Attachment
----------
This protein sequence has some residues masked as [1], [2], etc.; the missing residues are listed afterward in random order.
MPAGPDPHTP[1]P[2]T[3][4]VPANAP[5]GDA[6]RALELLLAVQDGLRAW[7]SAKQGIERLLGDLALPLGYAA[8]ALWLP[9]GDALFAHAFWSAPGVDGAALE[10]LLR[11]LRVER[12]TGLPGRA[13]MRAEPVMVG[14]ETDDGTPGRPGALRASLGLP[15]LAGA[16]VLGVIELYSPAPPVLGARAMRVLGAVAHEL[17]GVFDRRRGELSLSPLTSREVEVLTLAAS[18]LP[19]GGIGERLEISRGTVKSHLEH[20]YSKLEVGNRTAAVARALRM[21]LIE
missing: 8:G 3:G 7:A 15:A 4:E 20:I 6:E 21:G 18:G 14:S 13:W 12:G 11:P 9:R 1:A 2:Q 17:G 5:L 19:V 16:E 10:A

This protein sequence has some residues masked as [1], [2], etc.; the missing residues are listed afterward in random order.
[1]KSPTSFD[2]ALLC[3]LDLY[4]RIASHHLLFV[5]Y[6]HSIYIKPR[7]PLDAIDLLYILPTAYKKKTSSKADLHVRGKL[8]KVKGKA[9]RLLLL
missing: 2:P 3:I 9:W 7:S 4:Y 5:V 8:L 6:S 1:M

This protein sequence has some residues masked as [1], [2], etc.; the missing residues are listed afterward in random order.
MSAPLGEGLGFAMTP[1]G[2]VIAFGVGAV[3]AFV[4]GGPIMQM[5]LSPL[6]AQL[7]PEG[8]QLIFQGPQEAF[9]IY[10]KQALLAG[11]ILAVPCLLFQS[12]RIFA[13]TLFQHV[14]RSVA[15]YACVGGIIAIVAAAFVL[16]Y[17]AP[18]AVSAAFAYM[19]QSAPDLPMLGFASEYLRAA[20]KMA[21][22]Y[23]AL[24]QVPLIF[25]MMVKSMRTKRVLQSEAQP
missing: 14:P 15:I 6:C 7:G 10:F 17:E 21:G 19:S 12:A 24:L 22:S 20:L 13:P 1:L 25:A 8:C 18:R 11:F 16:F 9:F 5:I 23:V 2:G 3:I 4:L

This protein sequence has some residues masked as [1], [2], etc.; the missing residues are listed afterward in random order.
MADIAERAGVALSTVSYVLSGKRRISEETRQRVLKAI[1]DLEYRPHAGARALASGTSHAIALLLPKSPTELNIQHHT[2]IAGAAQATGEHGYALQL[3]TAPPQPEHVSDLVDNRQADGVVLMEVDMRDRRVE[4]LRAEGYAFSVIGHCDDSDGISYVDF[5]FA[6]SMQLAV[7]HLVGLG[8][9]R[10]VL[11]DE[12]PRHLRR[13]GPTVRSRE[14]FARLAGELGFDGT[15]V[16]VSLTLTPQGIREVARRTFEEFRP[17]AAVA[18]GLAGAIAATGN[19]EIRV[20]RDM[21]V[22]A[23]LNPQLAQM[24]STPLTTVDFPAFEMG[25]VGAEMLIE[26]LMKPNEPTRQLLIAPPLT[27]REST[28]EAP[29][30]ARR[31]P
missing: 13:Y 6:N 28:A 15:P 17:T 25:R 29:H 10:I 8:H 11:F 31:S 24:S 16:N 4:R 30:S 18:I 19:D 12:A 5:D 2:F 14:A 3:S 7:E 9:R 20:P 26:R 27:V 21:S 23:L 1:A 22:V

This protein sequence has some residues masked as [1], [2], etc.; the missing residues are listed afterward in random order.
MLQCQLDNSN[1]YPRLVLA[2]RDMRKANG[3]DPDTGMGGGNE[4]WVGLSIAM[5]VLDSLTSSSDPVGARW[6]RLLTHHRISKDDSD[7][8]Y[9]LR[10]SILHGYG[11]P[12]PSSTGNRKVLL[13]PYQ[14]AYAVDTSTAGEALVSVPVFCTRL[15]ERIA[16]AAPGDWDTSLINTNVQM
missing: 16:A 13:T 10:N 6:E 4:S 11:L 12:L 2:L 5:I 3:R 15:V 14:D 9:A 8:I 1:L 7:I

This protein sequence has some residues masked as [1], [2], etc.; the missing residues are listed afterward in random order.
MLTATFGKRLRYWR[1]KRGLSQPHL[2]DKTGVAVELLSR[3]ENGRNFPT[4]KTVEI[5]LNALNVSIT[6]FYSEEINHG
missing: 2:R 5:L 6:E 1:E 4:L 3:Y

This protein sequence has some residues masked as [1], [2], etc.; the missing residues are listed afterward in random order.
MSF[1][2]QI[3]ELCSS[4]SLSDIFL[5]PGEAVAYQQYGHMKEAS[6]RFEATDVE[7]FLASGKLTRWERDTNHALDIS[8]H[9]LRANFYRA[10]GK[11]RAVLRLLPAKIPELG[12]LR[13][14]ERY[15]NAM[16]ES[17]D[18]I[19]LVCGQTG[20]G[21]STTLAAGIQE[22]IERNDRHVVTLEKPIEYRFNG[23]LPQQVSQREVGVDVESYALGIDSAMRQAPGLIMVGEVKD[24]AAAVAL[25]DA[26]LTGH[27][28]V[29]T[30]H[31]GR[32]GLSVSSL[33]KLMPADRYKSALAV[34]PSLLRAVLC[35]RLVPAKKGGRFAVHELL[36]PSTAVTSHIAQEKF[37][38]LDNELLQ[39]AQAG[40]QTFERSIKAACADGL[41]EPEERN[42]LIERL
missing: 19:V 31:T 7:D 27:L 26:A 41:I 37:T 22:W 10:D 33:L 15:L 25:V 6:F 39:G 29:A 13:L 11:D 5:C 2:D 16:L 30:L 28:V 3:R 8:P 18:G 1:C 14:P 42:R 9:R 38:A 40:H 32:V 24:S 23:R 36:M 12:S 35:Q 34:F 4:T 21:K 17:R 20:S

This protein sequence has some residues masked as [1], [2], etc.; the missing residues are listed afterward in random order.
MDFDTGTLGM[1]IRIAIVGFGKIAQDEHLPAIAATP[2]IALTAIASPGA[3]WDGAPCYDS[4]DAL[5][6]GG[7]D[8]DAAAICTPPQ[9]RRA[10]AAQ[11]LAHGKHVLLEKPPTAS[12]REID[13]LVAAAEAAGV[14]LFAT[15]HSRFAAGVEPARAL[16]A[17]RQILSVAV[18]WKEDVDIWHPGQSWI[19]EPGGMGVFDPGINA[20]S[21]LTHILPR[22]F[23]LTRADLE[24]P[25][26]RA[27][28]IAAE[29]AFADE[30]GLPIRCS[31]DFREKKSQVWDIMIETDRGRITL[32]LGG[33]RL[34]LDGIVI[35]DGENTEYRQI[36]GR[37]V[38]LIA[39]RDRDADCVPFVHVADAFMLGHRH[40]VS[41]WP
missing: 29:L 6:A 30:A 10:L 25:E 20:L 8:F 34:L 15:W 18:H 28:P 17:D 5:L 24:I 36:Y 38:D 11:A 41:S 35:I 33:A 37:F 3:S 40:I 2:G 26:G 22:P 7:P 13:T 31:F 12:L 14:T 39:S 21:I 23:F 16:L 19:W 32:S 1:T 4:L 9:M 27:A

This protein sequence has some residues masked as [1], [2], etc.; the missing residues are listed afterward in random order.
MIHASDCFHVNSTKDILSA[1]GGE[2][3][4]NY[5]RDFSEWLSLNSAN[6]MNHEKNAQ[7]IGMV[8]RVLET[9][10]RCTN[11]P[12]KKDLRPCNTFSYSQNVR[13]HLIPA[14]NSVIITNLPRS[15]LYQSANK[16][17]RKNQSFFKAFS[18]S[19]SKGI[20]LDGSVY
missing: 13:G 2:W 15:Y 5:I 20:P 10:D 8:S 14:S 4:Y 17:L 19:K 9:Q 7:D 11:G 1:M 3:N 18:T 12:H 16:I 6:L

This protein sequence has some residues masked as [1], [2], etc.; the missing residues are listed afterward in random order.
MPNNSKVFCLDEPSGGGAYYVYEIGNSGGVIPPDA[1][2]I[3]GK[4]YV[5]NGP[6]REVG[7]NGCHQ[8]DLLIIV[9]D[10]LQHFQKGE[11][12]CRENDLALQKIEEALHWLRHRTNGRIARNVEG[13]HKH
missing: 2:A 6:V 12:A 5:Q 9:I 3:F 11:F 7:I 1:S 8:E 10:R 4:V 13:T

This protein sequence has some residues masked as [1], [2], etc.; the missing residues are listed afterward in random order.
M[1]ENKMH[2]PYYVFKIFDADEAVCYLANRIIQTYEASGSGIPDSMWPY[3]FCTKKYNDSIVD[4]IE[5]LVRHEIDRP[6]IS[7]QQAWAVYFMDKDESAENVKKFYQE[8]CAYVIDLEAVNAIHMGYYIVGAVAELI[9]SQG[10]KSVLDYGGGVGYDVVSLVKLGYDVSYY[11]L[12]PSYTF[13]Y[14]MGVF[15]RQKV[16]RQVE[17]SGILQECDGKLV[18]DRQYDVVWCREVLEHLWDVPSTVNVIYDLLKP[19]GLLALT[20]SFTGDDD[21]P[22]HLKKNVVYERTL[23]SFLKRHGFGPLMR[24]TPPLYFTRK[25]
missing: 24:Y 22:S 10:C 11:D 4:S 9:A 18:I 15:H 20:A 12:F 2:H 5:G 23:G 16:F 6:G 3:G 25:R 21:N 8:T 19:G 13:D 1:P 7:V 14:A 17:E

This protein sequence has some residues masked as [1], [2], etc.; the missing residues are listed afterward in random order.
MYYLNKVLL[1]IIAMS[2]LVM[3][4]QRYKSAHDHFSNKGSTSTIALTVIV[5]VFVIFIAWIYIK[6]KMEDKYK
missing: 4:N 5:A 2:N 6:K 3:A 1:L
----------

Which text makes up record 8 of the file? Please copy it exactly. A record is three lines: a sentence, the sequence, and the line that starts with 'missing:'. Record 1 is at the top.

This protein sequence has some residues masked as [1], [2], etc.; the missing residues are listed afterward in random order.
MDFDTGTLGM[1]IRIAIVGFGKIAQDEHLPAIAATP[2]IALTAIASPGA[3]WDGAPCYDS[4]DAL[5][6]GG[7]D[8]DAAAICTPPQ[9]RRA[10]AAQ[11]LAHGKHVLLEKPPTAS[12]REID[13]LVAAAEAAGV[14]LFAT[15]HSRFAAGVEPARAL[16]A[17]RQILSVAV[18]WKEDVDIWHPGQSWI[19]EPGGMGVFDPGINA[20]S[21]LTHILPR[22]F[23]LTRADLE[24]P[25][26]RA[27][28]IAAE[29]AFADE[30]GLPIRCS[31]DFREKKSQVWDIMIETDRGRITL[32]LGG[33]RL[34]LDGIVI[35]DGENTEYRQI[36]GR[37]V[38]LIA[39]RDRDADCVPFVHVADAFMLGHRH[40]VS[41]WP
missing: 29:L 6:A 30:A 10:L 25:E 20:L 8:F 34:L 15:W 18:H 28:P 17:D 5:L 24:I 36:Y 38:D 11:A 41:S 35:I 33:A 37:F 3:S 40:I 2:G 26:G 22:P 7:P 13:T 31:F 12:L 14:T 39:S 21:I 23:F 16:L 19:W 32:S 1:T 4:L 9:M 27:A